According to the same report, the company’s executives called on the employees to show responsibility with their expenses, among other things in relation to hiring, but said there would be no freeze on employees or additional layoffs.
Last month, the streaming giant published its reports for the first quarter of 2023 in which it surpassed analysts’ expectations on Wall Street when it recorded an adjusted profit of $2.88 per share on revenues of $8.16 million. In addition, Netflix expected revenues of $8.17 billion for the current quarter, with earnings per share of $2.82. The company also saw a deterioration in the line of operating profit.
At the same time, Netflix is spending $2.5 billion on Korean content and sees it as having the potential to penetrate markets beyond the Asian region, said Don Kang, Netflix’s vice president of Korean content. The company will invest the money over the next four years in various types of Korean content including TV series, movies and documentaries, Kang said. According to him, this will double the number of programs it produces, from four in 2022 to at least eight this year, reflecting the Korean audience’s demand for diverse content. Among the contents is the reality show “Physical 100” that came out earlier this year, featuring a hundred contestants who battle each other in a series of physical challenges.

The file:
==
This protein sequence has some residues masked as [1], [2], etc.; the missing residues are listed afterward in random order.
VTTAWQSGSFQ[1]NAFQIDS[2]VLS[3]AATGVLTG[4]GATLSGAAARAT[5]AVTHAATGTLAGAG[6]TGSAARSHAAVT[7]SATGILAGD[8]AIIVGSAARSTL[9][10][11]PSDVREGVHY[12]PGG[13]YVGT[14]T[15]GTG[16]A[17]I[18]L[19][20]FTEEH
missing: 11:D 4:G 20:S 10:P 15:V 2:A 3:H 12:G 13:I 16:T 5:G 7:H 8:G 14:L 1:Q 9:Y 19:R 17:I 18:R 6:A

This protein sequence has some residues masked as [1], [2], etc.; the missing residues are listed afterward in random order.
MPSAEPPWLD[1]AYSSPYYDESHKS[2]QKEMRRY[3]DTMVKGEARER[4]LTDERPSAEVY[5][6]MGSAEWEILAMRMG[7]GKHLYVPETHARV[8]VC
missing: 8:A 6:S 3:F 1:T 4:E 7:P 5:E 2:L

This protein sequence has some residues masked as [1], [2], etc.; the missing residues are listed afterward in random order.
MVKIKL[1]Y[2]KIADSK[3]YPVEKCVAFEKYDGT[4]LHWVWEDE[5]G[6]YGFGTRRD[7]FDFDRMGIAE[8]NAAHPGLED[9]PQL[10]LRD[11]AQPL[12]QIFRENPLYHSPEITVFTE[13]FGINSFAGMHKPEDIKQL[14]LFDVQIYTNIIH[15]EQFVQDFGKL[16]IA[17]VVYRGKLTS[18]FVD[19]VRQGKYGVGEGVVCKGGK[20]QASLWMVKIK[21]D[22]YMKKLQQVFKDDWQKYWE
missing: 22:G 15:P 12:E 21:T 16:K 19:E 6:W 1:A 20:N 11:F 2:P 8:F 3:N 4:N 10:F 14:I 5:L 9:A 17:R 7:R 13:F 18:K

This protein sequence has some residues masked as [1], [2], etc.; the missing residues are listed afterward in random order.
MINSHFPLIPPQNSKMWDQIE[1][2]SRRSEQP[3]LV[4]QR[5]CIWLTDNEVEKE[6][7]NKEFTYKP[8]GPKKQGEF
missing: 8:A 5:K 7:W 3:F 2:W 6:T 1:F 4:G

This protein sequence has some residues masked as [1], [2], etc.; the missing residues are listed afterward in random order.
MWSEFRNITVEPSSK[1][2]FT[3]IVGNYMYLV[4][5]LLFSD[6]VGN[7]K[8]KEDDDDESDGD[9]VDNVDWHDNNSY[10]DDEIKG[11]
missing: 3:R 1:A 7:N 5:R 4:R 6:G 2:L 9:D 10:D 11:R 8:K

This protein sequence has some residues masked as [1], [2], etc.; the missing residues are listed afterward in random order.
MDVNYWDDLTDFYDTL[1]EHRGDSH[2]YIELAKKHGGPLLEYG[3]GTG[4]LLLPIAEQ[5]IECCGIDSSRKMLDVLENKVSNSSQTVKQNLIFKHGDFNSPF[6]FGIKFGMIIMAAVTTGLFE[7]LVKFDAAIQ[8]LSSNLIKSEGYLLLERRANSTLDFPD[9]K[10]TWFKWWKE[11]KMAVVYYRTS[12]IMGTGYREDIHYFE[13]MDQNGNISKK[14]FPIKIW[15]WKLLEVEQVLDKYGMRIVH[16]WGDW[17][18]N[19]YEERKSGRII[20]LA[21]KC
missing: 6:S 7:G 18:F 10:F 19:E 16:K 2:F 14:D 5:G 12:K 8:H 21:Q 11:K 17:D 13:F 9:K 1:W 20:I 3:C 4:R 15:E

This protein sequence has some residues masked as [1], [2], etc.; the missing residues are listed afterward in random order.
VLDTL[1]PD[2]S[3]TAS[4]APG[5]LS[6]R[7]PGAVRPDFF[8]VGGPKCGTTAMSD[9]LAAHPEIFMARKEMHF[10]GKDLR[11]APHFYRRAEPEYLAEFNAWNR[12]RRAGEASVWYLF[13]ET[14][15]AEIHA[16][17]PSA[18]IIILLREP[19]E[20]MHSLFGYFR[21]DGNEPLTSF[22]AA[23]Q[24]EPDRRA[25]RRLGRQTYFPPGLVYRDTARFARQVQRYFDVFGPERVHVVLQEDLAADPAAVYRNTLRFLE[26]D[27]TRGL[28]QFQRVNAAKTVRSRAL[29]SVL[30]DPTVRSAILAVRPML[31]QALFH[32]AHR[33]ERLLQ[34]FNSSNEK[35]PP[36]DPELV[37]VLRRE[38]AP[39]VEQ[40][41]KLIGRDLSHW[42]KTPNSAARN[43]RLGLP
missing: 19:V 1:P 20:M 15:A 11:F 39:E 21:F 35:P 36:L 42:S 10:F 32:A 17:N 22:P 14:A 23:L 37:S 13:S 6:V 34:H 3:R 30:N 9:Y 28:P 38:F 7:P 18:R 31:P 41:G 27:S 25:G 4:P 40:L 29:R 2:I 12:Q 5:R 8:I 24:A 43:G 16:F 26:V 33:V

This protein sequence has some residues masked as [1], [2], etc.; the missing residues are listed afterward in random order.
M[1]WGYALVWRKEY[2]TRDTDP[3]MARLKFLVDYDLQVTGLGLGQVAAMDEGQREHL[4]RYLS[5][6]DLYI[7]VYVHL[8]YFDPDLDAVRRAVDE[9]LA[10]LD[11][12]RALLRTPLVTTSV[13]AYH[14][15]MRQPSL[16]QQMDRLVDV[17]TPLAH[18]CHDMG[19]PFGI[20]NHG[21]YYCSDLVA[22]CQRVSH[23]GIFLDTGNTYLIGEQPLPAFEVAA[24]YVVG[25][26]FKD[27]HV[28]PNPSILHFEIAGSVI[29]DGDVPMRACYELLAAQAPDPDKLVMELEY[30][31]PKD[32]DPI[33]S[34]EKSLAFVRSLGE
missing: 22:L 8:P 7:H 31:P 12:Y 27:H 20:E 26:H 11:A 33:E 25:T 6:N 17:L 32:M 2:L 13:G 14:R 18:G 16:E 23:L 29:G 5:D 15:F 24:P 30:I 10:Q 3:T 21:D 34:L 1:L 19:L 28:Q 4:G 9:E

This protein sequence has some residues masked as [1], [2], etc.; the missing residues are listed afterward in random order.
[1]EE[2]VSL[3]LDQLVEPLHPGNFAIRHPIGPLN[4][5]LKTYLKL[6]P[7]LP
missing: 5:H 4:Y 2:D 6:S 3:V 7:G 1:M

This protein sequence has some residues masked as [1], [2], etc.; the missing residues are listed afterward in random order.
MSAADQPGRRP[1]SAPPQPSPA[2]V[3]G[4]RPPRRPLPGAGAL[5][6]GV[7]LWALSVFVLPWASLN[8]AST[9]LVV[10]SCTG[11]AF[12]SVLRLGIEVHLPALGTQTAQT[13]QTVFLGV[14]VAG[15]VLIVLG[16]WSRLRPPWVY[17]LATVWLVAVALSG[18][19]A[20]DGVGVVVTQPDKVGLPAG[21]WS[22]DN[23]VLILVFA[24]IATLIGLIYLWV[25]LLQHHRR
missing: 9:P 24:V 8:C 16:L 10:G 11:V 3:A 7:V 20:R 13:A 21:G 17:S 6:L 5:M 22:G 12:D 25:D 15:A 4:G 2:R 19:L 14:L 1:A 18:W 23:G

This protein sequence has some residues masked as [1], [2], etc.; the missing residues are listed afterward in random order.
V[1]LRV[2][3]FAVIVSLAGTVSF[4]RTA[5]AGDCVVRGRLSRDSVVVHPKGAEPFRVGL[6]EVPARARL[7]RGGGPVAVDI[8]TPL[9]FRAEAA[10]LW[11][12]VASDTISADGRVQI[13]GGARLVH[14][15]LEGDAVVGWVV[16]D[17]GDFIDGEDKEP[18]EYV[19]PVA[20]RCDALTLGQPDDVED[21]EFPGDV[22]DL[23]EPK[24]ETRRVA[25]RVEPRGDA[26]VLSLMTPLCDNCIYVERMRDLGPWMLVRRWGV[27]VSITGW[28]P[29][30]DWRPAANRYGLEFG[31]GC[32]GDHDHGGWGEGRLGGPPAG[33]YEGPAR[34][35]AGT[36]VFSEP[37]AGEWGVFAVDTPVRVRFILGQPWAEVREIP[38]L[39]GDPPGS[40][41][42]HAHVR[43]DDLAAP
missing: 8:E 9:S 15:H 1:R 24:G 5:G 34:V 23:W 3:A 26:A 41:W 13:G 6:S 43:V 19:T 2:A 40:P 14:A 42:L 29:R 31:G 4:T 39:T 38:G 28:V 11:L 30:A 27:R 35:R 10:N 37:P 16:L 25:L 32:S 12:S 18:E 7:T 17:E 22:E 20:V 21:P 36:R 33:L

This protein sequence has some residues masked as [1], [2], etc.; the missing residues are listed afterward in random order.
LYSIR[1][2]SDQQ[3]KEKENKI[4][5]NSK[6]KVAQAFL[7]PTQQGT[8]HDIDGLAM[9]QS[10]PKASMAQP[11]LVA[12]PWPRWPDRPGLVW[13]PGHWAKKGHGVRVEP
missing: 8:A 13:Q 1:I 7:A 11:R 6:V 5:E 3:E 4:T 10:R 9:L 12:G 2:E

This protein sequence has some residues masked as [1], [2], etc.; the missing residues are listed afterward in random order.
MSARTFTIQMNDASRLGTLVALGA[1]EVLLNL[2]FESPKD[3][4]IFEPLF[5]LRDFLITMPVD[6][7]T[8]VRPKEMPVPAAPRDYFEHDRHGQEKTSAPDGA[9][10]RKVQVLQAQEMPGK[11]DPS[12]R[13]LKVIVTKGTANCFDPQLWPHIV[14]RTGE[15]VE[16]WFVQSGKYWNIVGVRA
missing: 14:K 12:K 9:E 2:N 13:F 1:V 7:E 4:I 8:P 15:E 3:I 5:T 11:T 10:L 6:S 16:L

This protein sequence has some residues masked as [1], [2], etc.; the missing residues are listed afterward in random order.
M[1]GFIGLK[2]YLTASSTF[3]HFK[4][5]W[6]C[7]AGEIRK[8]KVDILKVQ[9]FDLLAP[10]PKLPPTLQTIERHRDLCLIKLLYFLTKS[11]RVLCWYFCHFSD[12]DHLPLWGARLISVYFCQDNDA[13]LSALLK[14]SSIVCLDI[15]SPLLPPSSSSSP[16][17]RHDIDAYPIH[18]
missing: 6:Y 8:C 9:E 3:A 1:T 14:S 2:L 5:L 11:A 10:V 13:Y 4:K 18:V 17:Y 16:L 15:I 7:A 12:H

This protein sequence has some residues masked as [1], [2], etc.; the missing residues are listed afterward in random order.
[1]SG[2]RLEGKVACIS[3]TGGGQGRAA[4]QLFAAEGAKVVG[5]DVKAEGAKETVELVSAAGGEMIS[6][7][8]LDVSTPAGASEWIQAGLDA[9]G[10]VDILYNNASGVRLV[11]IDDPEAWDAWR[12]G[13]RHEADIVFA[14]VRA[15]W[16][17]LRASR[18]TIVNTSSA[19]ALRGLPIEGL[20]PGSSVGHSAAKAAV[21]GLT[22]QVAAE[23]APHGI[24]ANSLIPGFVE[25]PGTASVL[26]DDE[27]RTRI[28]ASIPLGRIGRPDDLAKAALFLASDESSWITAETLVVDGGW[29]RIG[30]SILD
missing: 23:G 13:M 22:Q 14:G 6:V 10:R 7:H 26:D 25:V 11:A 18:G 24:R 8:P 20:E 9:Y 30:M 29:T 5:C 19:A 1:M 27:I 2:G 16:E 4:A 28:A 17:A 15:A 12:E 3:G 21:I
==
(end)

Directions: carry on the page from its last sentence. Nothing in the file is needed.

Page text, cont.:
“I think it was really the first show that was watched internationally, that got people really excited,” he said. Korean competitions or reference programs don’t usually go outside of Korea and the Asia-Pacific region, but Kang said the success of “Physical 100” is a “really positive sign.” “Physical 100” led Netflix’s weekly viewership for non-English TV shows for two weeks in 2022. Another Korean show that gained global success in 2022 was the reality show “Single’s Inferno,” which Kang said appeared in the global top 10 list.
Kang said he worked on the international distribution of Korean shows before joining Netflix in 2018. “Then it was mostly romantic comedies” that got attention, he said. Distribution has been limited to nearby countries such as Japan and other Southeast Asian countries because of language and cultural differences in other regions, he added. “You can’t underestimate the diverse tastes that people have all over the world,” said Kang, who gave the suspense series “The Squid Game” as an example.--
Kang said Korea has the ability to tell stories that convey its unique culture. “When a show is loved by Korean audiences, it has a very, very high probability of being loved by audiences around the world.”
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